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First Known Use of put

Verb

12th century, in the meaning defined at transitive sense 1a

Noun

14th century, in the meaning defined at sense 1

Adjective

1841, in the meaning defined above

History and Etymology for put

Verb

Middle English putten; akin to Old English putung instigation, Middle Dutch poten to plant

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Time Traveler for put

Time Traveler

The first known use of put was in the 12th century

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Dictionary Entries Near put

puszta

put

put about

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Statistics for put

Last Updated

25 Jan 2022

Cite this Entry

“Put.” Merriam-Webster.com Dictionary, Merriam-Webster, https://www.merriam-webster.com/dictionary/put. Accessed 25 Jan. 2022.

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More Definitions for put

put

verb
\ ˈpu̇t How to pronounce put (audio) \
put; putting

Kids Definition of put

1 : to place in or move into a particular position She put the book on a table. Put your hand up.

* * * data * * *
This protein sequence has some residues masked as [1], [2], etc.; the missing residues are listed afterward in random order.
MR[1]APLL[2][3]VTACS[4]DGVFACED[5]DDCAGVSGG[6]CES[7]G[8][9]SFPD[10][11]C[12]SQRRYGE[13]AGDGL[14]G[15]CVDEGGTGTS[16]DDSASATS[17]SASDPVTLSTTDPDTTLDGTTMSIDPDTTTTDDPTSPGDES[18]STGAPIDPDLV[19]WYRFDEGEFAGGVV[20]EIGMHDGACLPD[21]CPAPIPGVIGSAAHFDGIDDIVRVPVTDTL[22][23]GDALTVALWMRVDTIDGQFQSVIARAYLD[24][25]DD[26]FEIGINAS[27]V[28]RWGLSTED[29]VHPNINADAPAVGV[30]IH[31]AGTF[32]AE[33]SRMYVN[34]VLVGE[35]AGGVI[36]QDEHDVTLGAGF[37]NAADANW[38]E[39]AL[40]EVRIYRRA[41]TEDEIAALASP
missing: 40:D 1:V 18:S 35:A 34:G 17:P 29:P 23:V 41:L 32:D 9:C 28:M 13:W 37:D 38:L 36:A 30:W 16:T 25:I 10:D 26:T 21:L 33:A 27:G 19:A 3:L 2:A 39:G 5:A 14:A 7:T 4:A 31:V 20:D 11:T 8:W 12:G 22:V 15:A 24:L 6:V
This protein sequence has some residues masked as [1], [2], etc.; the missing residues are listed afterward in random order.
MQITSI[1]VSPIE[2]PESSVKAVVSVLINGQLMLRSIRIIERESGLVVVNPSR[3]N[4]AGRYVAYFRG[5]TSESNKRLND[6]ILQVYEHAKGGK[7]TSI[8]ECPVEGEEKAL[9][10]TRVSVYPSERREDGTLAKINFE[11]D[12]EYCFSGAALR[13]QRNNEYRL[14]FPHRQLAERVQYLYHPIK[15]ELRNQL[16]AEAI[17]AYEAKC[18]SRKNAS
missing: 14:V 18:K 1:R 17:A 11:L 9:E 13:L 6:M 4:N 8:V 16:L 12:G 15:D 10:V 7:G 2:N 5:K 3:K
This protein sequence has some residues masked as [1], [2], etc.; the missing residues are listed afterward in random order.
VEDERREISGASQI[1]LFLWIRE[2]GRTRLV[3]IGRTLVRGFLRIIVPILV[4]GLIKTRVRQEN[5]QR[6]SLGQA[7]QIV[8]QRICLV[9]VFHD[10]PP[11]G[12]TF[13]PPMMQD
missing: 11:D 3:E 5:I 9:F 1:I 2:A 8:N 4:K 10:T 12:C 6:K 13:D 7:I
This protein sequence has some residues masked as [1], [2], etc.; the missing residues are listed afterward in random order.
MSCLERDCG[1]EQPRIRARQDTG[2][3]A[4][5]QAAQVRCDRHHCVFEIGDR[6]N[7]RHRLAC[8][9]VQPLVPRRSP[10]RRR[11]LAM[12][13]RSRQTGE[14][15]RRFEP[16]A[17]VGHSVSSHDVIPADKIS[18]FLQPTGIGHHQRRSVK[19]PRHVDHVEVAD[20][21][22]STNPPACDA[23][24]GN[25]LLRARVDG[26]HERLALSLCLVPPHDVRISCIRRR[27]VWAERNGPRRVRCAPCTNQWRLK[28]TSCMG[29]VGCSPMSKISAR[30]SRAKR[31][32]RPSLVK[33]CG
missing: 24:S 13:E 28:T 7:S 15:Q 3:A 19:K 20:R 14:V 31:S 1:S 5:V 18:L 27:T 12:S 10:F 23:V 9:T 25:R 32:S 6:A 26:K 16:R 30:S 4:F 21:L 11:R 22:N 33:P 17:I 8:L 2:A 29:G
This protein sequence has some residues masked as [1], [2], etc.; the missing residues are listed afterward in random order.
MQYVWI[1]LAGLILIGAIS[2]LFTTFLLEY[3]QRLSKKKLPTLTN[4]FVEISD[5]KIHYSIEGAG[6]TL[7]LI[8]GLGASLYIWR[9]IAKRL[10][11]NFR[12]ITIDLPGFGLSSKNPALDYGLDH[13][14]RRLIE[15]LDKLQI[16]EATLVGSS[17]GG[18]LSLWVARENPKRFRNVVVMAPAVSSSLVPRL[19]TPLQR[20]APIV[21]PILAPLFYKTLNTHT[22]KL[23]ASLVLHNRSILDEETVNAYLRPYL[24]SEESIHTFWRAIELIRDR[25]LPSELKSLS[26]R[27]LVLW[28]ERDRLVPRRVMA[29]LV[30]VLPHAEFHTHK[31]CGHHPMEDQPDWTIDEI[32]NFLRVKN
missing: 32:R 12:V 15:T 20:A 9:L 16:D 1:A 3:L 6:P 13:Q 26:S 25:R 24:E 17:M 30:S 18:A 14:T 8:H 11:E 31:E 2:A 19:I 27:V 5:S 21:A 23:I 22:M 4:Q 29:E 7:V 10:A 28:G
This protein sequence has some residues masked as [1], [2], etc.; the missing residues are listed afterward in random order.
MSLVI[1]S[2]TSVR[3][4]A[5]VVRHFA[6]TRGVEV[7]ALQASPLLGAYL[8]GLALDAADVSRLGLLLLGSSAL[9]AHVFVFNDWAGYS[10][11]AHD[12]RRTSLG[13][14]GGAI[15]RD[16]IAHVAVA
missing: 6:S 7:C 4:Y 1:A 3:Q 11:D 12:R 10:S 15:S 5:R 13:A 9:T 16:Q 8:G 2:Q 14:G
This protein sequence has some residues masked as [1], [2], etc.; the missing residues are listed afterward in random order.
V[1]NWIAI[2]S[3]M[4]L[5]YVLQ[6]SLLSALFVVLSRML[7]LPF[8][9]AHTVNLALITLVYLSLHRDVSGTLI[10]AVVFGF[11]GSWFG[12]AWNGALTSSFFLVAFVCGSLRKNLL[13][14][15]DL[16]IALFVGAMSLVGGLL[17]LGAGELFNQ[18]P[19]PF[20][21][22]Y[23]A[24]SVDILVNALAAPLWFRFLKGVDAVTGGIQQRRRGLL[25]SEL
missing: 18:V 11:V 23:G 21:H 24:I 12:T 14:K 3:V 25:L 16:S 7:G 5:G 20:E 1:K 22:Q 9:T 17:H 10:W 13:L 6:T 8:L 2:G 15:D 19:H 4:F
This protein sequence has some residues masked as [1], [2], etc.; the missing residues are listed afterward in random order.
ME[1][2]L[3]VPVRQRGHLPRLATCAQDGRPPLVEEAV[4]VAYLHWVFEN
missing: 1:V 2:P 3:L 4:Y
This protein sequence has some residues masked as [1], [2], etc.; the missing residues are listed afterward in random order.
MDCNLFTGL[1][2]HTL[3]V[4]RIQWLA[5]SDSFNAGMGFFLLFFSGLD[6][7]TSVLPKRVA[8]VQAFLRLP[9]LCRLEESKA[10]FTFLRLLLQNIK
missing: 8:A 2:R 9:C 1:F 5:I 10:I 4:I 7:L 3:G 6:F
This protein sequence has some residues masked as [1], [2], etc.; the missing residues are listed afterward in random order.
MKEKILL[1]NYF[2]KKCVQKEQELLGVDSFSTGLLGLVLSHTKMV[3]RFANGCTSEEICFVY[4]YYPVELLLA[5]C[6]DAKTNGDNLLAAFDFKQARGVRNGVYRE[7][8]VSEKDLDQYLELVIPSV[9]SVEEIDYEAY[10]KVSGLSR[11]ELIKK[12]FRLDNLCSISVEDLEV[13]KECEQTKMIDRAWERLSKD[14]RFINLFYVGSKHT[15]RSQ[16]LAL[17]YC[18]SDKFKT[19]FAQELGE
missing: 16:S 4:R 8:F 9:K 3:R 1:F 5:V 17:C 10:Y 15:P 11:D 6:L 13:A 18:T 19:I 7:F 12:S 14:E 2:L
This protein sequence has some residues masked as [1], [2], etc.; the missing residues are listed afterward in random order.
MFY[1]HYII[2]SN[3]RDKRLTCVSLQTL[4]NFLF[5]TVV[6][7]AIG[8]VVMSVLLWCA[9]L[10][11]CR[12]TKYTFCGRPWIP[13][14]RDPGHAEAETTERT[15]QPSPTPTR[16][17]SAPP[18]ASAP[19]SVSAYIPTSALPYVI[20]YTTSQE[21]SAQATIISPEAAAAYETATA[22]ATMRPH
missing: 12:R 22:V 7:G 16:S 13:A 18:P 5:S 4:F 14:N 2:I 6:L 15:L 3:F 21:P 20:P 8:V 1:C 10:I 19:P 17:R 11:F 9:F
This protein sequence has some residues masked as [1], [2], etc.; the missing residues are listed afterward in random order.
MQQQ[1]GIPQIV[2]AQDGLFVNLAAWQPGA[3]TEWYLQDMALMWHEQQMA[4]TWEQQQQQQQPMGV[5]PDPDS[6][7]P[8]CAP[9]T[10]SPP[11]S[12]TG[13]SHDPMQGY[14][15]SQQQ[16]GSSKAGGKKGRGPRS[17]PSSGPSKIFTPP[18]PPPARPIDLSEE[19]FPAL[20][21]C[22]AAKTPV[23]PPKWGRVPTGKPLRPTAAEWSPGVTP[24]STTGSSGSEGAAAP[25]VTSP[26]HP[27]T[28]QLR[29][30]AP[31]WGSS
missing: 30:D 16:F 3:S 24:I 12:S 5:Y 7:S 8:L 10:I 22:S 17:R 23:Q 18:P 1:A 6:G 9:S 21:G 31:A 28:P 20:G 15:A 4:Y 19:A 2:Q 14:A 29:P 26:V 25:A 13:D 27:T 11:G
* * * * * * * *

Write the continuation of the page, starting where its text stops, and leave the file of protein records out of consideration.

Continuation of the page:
2 : to bring into a specified state or condition The charity puts the money to good use. He put the room in order.
3 : to cause to undergo something Our class puts them to shame.
4 : to give expression to I can't put my fear into words. This book puts the idea clearly.
5 : to devote to or urge to an activity They can improve if they put their minds to it. The coach is putting us to work.
6 : to think of as worthy of : attribute The candidate puts a high value on peace.
7 : to begin a voyage The ship put to sea.
put away
: to take in food and drink She put away a big dinner.
put down
1 : to bring to an end by force Police put down the riot.
put forward
: propose sense 1 The committee put forward a new plan.
put in
1 : to ask for She put in for a job.